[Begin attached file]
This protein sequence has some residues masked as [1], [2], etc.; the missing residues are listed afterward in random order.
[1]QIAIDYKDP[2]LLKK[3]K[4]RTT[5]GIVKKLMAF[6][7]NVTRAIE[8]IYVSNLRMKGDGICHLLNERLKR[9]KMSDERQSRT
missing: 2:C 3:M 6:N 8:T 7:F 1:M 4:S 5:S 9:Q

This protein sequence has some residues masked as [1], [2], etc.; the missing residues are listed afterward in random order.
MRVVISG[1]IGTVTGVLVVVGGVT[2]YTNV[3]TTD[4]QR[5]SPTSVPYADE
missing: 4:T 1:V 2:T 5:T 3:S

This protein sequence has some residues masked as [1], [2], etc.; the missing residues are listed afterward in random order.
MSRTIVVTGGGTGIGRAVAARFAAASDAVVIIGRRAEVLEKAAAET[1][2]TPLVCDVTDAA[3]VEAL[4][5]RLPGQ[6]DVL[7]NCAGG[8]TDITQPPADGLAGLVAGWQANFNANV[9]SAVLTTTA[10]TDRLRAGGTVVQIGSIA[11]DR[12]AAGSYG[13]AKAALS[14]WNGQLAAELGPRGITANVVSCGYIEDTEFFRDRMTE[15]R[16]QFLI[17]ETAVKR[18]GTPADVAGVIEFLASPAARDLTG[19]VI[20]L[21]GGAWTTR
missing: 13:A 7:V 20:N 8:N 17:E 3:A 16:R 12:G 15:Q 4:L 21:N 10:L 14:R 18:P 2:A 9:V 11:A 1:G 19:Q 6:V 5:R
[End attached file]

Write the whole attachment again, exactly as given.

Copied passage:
This protein sequence has some residues masked as [1], [2], etc.; the missing residues are listed afterward in random order.
[1]QIAIDYKDP[2]LLKK[3]K[4]RTT[5]GIVKKLMAF[6][7]NVTRAIE[8]IYVSNLRMKGDGICHLLNERLKR[9]KMSDERQSRT
missing: 2:C 3:M 6:N 8:T 7:F 1:M 4:S 5:S 9:Q

This protein sequence has some residues masked as [1], [2], etc.; the missing residues are listed afterward in random order.
MRVVISG[1]IGTVTGVLVVVGGVT[2]YTNV[3]TTD[4]QR[5]SPTSVPYADE
missing: 4:T 1:V 2:T 5:T 3:S

This protein sequence has some residues masked as [1], [2], etc.; the missing residues are listed afterward in random order.
MSRTIVVTGGGTGIGRAVAARFAAASDAVVIIGRRAEVLEKAAAET[1][2]TPLVCDVTDAA[3]VEAL[4][5]RLPGQ[6]DVL[7]NCAGG[8]TDITQPPADGLAGLVAGWQANFNANV[9]SAVLTTTA[10]TDRLRAGGTVVQIGSIA[11]DR[12]AAGSYG[13]AKAALS[14]WNGQLAAELGPRGITANVVSCGYIEDTEFFRDRMTE[15]R[16]QFLI[17]ETAVKR[18]GTPADVAGVIEFLASPAARDLTG[19]VI[20]L[21]GGAWTTR
missing: 13:A 7:V 20:N 8:N 17:E 3:A 16:R 12:G 15:Q 4:L 21:N 10:L 14:R 18:P 2:A 9:V 11:A 1:G 19:Q 6:V 5:R